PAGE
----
Wednesday, March 19, 2014

Annaphila decia ~ 03/19/14 ~ Pinnacles

More dead animals.  Hey, don't laugh at my photos, okay?  I should have asked for better lighting; the busy office was incredibly dark.  Getting decent pics is a crapshoot for me, as is evidenced by my crappy photos label.  I have zero interest in photography itself.  However, looking at my photo set compared to the standard is making me feel a bit embarrassed that I didn't take the time to line them up perfectly, properly sized, lighted, etc.  Eh, as it was, it took me a good 2-hour visit to take photos of a few trays' worth of Paul Johnson's Annaphila specimens, some from the Pinnacles National Park collection and some from his personal collection.  Thank you for your time and attention, Paul!

While I prefer alive and natural, over dead and spread, collections do have their uses.  My photos of a live Annaphila from March 9, 2014 match Paul's 4 A. decia specimens, especially compared to the series (scroll down for Annaphila spp.).  There's a distinctive, cartoony sideview of a boy's face on the hindwing, too.  The collection dates were 03/12/02, 03/18/07, and 2x 04/13/06 (yes, yes, I use mm/dd/yy).  That's good enough for me, even though I still don't think they're well represented online and barely match old hand-drawn plates (Hampson Species Index, figs. 7 & 8).  I did find it interesting that a couple more photos were uploaded to BugGuide in the days since my live post.  It's natural, since they're on the wing now.  And, I also located this gorgeous live shot, despite its misspelling (a challenge of online searching).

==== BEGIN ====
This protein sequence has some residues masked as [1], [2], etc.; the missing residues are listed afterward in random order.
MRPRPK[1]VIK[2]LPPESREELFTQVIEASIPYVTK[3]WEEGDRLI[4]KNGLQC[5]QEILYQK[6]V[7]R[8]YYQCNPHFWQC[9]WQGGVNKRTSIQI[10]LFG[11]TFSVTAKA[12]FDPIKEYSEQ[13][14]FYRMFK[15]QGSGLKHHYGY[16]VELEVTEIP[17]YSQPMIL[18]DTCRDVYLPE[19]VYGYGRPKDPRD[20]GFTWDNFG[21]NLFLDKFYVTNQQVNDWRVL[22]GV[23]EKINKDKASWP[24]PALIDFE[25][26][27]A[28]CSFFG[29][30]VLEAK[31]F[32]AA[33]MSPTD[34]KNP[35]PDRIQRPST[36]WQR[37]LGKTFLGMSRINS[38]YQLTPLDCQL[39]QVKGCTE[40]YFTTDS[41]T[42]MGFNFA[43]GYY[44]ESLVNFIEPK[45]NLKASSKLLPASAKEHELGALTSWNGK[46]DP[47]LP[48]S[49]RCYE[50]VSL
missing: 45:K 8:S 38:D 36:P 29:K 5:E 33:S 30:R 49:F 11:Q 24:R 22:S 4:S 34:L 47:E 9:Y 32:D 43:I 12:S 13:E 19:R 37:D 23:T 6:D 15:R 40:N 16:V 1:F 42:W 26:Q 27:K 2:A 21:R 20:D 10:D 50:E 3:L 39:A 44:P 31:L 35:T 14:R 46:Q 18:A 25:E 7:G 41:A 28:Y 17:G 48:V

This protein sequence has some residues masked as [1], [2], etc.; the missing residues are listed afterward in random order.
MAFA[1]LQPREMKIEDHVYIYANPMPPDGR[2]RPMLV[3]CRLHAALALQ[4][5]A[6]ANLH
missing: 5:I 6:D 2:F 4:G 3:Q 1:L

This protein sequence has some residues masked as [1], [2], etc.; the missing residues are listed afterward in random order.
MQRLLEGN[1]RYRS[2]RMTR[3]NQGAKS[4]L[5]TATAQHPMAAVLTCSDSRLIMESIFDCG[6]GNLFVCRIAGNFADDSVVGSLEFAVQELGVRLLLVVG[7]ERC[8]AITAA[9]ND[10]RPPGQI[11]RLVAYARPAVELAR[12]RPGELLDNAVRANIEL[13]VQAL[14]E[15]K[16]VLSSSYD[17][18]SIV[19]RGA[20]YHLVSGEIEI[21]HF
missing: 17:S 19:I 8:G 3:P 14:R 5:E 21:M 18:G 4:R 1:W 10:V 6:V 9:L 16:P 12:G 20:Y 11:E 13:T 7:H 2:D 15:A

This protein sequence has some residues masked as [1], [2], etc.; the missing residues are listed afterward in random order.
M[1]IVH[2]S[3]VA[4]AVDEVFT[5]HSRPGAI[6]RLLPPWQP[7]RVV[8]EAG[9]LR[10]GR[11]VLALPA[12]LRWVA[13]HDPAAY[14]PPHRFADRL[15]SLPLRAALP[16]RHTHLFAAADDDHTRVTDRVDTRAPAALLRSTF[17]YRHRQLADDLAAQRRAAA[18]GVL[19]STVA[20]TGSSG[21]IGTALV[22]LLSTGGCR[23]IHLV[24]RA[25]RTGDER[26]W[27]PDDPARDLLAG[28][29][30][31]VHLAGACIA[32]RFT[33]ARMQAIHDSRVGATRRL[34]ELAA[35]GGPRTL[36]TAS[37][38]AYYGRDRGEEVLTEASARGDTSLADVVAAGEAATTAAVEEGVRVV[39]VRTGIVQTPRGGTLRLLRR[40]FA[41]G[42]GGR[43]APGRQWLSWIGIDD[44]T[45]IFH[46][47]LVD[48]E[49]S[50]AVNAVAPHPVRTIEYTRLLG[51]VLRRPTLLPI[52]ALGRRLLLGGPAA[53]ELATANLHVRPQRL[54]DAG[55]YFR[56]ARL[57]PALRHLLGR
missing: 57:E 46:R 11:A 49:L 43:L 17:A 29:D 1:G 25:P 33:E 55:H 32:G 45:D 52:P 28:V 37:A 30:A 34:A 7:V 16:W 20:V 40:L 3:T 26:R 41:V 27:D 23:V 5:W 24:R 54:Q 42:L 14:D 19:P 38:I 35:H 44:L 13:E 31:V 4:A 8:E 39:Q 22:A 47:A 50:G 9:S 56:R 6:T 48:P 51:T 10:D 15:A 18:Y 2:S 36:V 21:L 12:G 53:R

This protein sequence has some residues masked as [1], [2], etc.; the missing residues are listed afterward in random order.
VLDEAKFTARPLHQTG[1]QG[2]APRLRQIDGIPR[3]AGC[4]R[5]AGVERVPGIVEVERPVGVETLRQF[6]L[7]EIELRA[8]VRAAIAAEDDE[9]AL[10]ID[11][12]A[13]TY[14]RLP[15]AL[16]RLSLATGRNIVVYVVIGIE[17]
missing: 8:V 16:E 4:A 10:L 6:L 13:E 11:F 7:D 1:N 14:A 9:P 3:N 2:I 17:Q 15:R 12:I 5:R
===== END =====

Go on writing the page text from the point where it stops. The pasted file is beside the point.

Alright, I'll admit I was jumping the gun the other day, fantasizing about how I may have accidentally found a previously undescribed species.  It's funny; I'm not ashamed.  Regardless, it reminded me of an item on my bucket list.  I'm not ready to go down that path now, anyways. Someday, right?  

Annaphila decia head on view

I should mention, it's really difficult to spread tiny moths this well.  Spreading takes good dexterity, talent, patience, and desire.  I have none of those qualities.  It's cool how those upright scales (that looked like jumping spider eyes) are still preserved in the spread body.  Now, all I need to do is find me some jumping spiders...

ps 03/27/14 - I am still researching this and may end up personally comparing with U.C. Berkeley's Essig Museum of Entomology original paratypes, which are accurately identified.  There is a potential that my photos, Paul's specimens, BugGuide, and Flickr are all the same, just not A. decia. Crazy, huh?  Go museums!

Monday, March 10, 2014

habitat ~ 03/10/14 ~ Midpeninsula Regional Open Space District Preserve